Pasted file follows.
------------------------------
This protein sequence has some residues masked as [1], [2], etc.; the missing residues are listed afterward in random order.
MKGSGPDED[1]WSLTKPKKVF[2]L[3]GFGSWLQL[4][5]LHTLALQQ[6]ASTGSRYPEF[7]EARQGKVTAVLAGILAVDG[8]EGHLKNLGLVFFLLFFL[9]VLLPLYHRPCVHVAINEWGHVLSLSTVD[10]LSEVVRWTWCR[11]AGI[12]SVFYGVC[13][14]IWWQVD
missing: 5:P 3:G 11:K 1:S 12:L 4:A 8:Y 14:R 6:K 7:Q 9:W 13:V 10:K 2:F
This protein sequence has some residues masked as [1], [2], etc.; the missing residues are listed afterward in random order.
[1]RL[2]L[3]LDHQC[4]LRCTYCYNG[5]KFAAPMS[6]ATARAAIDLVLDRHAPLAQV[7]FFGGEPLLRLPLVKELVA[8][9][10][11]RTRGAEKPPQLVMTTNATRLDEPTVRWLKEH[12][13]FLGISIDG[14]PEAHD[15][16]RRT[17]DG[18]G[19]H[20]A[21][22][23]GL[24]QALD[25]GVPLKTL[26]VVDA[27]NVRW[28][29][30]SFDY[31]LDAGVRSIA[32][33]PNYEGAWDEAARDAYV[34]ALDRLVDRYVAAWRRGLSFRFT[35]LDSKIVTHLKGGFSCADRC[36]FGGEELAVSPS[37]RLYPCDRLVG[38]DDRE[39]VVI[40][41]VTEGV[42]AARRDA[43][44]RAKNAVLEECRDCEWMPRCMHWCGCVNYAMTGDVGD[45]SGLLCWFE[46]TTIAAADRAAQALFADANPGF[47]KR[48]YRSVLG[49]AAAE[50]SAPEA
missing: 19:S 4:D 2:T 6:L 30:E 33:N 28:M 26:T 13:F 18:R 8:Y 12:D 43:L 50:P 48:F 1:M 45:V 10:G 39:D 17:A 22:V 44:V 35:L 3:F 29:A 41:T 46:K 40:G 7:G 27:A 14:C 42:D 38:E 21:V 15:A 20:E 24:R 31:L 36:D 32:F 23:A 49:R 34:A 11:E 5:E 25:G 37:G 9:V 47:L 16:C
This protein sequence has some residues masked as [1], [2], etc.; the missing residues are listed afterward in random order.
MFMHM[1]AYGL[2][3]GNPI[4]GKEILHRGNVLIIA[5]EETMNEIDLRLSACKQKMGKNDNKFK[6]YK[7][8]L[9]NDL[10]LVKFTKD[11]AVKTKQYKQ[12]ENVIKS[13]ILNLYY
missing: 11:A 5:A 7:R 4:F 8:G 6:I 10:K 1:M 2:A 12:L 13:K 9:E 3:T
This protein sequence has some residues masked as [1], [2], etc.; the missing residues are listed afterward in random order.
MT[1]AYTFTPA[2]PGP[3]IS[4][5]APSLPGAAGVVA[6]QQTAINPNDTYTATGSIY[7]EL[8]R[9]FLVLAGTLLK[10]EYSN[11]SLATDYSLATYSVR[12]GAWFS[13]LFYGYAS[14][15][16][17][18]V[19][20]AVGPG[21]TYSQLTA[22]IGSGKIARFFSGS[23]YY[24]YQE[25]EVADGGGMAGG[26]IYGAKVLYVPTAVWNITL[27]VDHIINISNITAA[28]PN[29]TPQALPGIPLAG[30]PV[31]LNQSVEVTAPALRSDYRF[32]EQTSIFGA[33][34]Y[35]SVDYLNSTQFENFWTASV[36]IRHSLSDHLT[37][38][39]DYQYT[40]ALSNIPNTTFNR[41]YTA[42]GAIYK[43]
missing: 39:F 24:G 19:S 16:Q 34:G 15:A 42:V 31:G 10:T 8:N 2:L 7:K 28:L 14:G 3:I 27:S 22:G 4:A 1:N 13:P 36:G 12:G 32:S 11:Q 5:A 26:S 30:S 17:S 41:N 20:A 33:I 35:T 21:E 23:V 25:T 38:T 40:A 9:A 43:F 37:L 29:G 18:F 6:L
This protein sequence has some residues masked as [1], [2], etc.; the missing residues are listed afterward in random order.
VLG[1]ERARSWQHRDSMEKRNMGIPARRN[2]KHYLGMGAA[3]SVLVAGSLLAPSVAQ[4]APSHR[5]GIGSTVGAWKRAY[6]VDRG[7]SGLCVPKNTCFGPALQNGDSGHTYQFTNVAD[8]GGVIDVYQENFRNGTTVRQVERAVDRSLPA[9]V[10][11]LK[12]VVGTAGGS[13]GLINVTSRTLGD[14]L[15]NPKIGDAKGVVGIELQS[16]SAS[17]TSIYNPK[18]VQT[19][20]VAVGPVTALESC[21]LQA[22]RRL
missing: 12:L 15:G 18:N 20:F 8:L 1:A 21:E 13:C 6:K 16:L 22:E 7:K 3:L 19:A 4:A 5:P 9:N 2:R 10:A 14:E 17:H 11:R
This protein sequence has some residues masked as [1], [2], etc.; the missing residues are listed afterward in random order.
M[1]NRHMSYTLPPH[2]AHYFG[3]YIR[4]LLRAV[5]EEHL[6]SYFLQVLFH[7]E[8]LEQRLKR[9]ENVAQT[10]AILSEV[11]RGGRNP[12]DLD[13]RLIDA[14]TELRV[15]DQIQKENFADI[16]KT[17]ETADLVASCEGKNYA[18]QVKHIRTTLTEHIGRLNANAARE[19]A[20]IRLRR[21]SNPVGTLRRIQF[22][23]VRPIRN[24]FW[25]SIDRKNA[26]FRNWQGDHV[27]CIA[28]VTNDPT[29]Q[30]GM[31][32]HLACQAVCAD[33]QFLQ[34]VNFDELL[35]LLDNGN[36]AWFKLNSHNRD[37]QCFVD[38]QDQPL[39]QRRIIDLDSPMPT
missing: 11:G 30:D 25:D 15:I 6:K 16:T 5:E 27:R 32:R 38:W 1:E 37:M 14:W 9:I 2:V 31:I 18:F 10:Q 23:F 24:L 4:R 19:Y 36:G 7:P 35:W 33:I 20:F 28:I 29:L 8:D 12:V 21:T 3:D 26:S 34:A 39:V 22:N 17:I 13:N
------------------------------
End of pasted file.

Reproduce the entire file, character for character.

This protein sequence has some residues masked as [1], [2], etc.; the missing residues are listed afterward in random order.
MKGSGPDED[1]WSLTKPKKVF[2]L[3]GFGSWLQL[4][5]LHTLALQQ[6]ASTGSRYPEF[7]EARQGKVTAVLAGILAVDG[8]EGHLKNLGLVFFLLFFL[9]VLLPLYHRPCVHVAINEWGHVLSLSTVD[10]LSEVVRWTWCR[11]AGI[12]SVFYGVC[13][14]IWWQVD
missing: 5:P 3:G 11:K 1:S 12:L 4:A 8:Y 14:R 6:K 7:Q 9:W 13:V 10:K 2:F
This protein sequence has some residues masked as [1], [2], etc.; the missing residues are listed afterward in random order.
[1]RL[2]L[3]LDHQC[4]LRCTYCYNG[5]KFAAPMS[6]ATARAAIDLVLDRHAPLAQV[7]FFGGEPLLRLPLVKELVA[8][9][10][11]RTRGAEKPPQLVMTTNATRLDEPTVRWLKEH[12][13]FLGISIDG[14]PEAHD[15][16]RRT[17]DG[18]G[19]H[20]A[21][22][23]GL[24]QALD[25]GVPLKTL[26]VVDA[27]NVRW[28][29][30]SFDY[31]LDAGVRSIA[32][33]PNYEGAWDEAARDAYV[34]ALDRLVDRYVAAWRRGLSFRFT[35]LDSKIVTHLKGGFSCADRC[36]FGGEELAVSPS[37]RLYPCDRLVG[38]DDRE[39]VVI[40][41]VTEGV[42]AARRDA[43][44]RAKNAVLEECRDCEWMPRCMHWCGCVNYAMTGDVGD[45]SGLLCWFE[46]TTIAAADRAAQALFADANPGF[47]KR[48]YRSVLG[49]AAAE[50]SAPEA
missing: 19:S 4:D 2:T 6:L 30:E 33:N 28:M 26:T 13:F 18:R 8:Y 12:D 43:L 50:P 48:F 1:M 45:V 10:G 39:D 17:A 22:V 44:V 35:L 3:F 29:A 41:T 46:K 40:G 7:G 27:A 14:C 42:D 38:E 21:V 15:A 20:E 24:R 31:L 36:D 32:F 23:A 49:R 34:A 11:E 5:E 25:G 37:G 9:V 47:L 16:C
This protein sequence has some residues masked as [1], [2], etc.; the missing residues are listed afterward in random order.
MFMHM[1]AYGL[2][3]GNPI[4]GKEILHRGNVLIIA[5]EETMNEIDLRLSACKQKMGKNDNKFK[6]YK[7][8]L[9]NDL[10]LVKFTKD[11]AVKTKQYKQ[12]ENVIKS[13]ILNLYY
missing: 11:A 5:A 7:R 4:F 8:G 6:I 10:K 1:M 2:A 12:L 13:K 9:E 3:T
This protein sequence has some residues masked as [1], [2], etc.; the missing residues are listed afterward in random order.
MT[1]AYTFTPA[2]PGP[3]IS[4][5]APSLPGAAGVVA[6]QQTAINPNDTYTATGSIY[7]EL[8]R[9]FLVLAGTLLK[10]EYSN[11]SLATDYSLATYSVR[12]GAWFS[13]LFYGYAS[14][15][16][17][18]V[19][20]AVGPG[21]TYSQLTA[22]IGSGKIARFFSGS[23]YY[24]YQE[25]EVADGGGMAGG[26]IYGAKVLYVPTAVWNITL[27]VDHIINISNITAA[28]PN[29]TPQALPGIPLAG[30]PV[31]LNQSVEVTAPALRSDYRF[32]EQTSIFGA[33][34]Y[35]SVDYLNSTQFENFWTASV[36]IRHSLSDHLT[37][38][39]DYQYT[40]ALSNIPNTTFNR[41]YTA[42]GAIYK[43]
missing: 39:F 24:G 19:S 16:Q 34:G 15:A 42:V 31:G 10:T 8:N 2:L 7:K 28:L 14:G 3:I 27:S 22:G 4:A 1:N 13:P 36:G 12:G 32:S 11:Q 5:A 26:S 30:S 17:S 41:N 20:A 33:I 35:T 21:E 23:V 25:T 38:T 40:A 9:A 43:F 37:L 29:G 18:F 6:L
This protein sequence has some residues masked as [1], [2], etc.; the missing residues are listed afterward in random order.
VLG[1]ERARSWQHRDSMEKRNMGIPARRN[2]KHYLGMGAA[3]SVLVAGSLLAPSVAQ[4]APSHR[5]GIGSTVGAWKRAY[6]VDRG[7]SGLCVPKNTCFGPALQNGDSGHTYQFTNVAD[8]GGVIDVYQENFRNGTTVRQVERAVDRSLPA[9]V[10][11]LK[12]VVGTAGGS[13]GLINVTSRTLGD[14]L[15]NPKIGDAKGVVGIELQS[16]SAS[17]TSIYNPK[18]VQT[19][20]VAVGPVTALESC[21]LQA[22]RRL
missing: 12:L 15:G 18:N 20:F 8:L 1:A 21:E 13:C 6:K 16:L 22:E 7:K 3:L 19:A 4:A 5:P 9:N 2:R 10:A 14:E 17:H 11:R
This protein sequence has some residues masked as [1], [2], etc.; the missing residues are listed afterward in random order.
M[1]NRHMSYTLPPH[2]AHYFG[3]YIR[4]LLRAV[5]EEHL[6]SYFLQVLFH[7]E[8]LEQRLKR[9]ENVAQT[10]AILSEV[11]RGGRNP[12]DLD[13]RLIDA[14]TELRV[15]DQIQKENFADI[16]KT[17]ETADLVASCEGKNYA[18]QVKHIRTTLTEHIGRLNANAARE[19]A[20]IRLRR[21]SNPVGTLRRIQF[22][23]VRPIRN[24]FW[25]SIDRKNA[26]FRNWQGDHV[27]CIA[28]VTNDPT[29]Q[30]GM[31][32]HLACQAVCAD[33]QFLQ[34]VNFDELL[35]LLDNGN[36]AWFKLNSHNRD[37]QCFVD[38]QDQPL[39]QRRIIDLDSPMPT
missing: 11:G 30:D 25:D 15:I 6:K 16:T 5:E 27:R 32:R 38:W 1:E 37:M 14:W 9:I 2:V 31:I 18:F 10:Q 23:F 24:L 4:R 19:Y 36:G 7:P 35:W 33:I 20:F 28:I 29:L 8:D 12:V 21:T 3:D 26:S 34:A 39:V 22:N 17:I 13:N